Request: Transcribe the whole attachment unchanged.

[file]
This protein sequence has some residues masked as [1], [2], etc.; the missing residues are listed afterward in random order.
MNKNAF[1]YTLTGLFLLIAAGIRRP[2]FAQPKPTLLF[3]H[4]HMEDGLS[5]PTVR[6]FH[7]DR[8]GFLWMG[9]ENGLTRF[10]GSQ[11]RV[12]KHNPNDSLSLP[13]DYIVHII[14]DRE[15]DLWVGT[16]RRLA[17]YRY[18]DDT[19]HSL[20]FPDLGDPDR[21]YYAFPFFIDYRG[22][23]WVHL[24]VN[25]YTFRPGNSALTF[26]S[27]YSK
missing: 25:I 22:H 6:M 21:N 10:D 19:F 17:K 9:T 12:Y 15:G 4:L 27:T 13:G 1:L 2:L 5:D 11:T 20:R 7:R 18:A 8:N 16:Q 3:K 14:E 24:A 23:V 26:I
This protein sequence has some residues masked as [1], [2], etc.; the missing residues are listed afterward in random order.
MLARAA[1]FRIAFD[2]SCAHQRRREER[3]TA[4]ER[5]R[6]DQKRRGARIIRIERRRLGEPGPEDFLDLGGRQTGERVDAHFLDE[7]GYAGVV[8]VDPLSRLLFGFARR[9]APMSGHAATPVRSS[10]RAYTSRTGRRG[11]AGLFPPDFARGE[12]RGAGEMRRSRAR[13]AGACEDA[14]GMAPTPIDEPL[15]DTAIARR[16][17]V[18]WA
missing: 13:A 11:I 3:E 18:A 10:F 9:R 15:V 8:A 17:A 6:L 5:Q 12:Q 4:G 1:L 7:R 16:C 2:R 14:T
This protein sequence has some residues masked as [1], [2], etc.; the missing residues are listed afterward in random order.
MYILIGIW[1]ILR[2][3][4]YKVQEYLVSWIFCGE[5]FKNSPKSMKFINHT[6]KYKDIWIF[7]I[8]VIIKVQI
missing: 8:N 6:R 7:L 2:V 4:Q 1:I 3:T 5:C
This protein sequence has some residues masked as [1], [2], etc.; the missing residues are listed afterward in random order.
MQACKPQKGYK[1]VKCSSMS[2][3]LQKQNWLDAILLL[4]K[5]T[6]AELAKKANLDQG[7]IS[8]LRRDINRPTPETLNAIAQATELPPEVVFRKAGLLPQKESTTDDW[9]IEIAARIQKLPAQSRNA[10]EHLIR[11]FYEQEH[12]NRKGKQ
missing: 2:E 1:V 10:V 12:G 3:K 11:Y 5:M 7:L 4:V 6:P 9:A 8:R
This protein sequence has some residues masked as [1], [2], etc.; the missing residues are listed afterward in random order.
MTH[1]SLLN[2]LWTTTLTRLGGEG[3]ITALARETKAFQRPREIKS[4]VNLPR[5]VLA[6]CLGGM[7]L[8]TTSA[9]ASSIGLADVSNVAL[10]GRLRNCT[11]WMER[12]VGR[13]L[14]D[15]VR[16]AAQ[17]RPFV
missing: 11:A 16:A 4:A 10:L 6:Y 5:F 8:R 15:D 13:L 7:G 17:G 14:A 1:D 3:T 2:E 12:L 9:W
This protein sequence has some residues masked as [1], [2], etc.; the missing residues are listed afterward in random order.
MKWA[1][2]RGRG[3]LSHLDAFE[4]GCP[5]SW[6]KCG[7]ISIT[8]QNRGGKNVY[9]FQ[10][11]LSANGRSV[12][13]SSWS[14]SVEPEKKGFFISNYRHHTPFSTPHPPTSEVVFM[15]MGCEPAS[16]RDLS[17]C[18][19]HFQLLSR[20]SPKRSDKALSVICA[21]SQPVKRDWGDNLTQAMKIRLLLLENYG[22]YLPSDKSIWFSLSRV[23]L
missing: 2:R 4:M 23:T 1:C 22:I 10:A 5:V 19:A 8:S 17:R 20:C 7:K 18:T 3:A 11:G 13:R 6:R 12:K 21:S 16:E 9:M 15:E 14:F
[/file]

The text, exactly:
This protein sequence has some residues masked as [1], [2], etc.; the missing residues are listed afterward in random order.
MNKNAF[1]YTLTGLFLLIAAGIRRP[2]FAQPKPTLLF[3]H[4]HMEDGLS[5]PTVR[6]FH[7]DR[8]GFLWMG[9]ENGLTRF[10]GSQ[11]RV[12]KHNPNDSLSLP[13]DYIVHII[14]DRE[15]DLWVGT[16]RRLA[17]YRY[18]DDT[19]HSL[20]FPDLGDPDR[21]YYAFPFFIDYRG[22][23]WVHL[24]VN[25]YTFRPGNSALTF[26]S[27]YSK
missing: 25:I 22:H 6:M 21:N 10:D 19:F 17:K 9:T 12:Y 15:G 4:L 27:T 13:G 1:L 2:L 5:D 11:T 20:R 7:R 18:A 8:N 16:Q 3:K 14:E 24:A 23:V 26:I
This protein sequence has some residues masked as [1], [2], etc.; the missing residues are listed afterward in random order.
MLARAA[1]FRIAFD[2]SCAHQRRREER[3]TA[4]ER[5]R[6]DQKRRGARIIRIERRRLGEPGPEDFLDLGGRQTGERVDAHFLDE[7]GYAGVV[8]VDPLSRLLFGFARR[9]APMSGHAATPVRSS[10]RAYTSRTGRRG[11]AGLFPPDFARGE[12]RGAGEMRRSRAR[13]AGACEDA[14]GMAPTPIDEPL[15]DTAIARR[16][17]V[18]WA
missing: 13:A 11:I 3:E 18:A 10:F 9:R 15:V 8:A 17:A 6:L 5:Q 12:Q 4:G 1:L 7:R 16:C 2:R 14:T
This protein sequence has some residues masked as [1], [2], etc.; the missing residues are listed afterward in random order.
MYILIGIW[1]ILR[2][3][4]YKVQEYLVSWIFCGE[5]FKNSPKSMKFINHT[6]KYKDIWIF[7]I[8]VIIKVQI
missing: 8:N 6:R 7:L 2:V 4:Q 1:I 3:T 5:C
This protein sequence has some residues masked as [1], [2], etc.; the missing residues are listed afterward in random order.
MQACKPQKGYK[1]VKCSSMS[2][3]LQKQNWLDAILLL[4]K[5]T[6]AELAKKANLDQG[7]IS[8]LRRDINRPTPETLNAIAQATELPPEVVFRKAGLLPQKESTTDDW[9]IEIAARIQKLPAQSRNA[10]EHLIR[11]FYEQEH[12]NRKGKQ
missing: 2:E 1:V 10:V 12:G 3:K 11:Y 5:M 7:L 4:V 6:P 9:A 8:R
This protein sequence has some residues masked as [1], [2], etc.; the missing residues are listed afterward in random order.
MTH[1]SLLN[2]LWTTTLTRLGGEG[3]ITALARETKAFQRPREIKS[4]VNLPR[5]VLA[6]CLGGM[7]L[8]TTSA[9]ASSIGLADVSNVAL[10]GRLRNCT[11]WMER[12]VGR[13]L[14]D[15]VR[16]AAQ[17]RPFV
missing: 11:A 16:A 4:A 10:L 6:Y 5:F 8:R 15:D 13:L 7:G 17:G 14:A 1:D 3:T 2:E 12:L 9:W
This protein sequence has some residues masked as [1], [2], etc.; the missing residues are listed afterward in random order.
MKWA[1][2]RGRG[3]LSHLDAFE[4]GCP[5]SW[6]KCG[7]ISIT[8]QNRGGKNVY[9]FQ[10][11]LSANGRSV[12][13]SSWS[14]SVEPEKKGFFISNYRHHTPFSTPHPPTSEVVFM[15]MGCEPAS[16]RDLS[17]C[18][19]HFQLLSR[20]SPKRSDKALSVICA[21]SQPVKRDWGDNLTQAMKIRLLLLENYG[22]YLPSDKSIWFSLSRV[23]L
missing: 2:R 4:M 23:T 1:C 22:I 10:A 5:V 19:A 8:S 17:R 20:C 7:K 18:T 3:A 11:G 13:R 6:R 12:K 21:S 16:E 9:M 15:E 14:F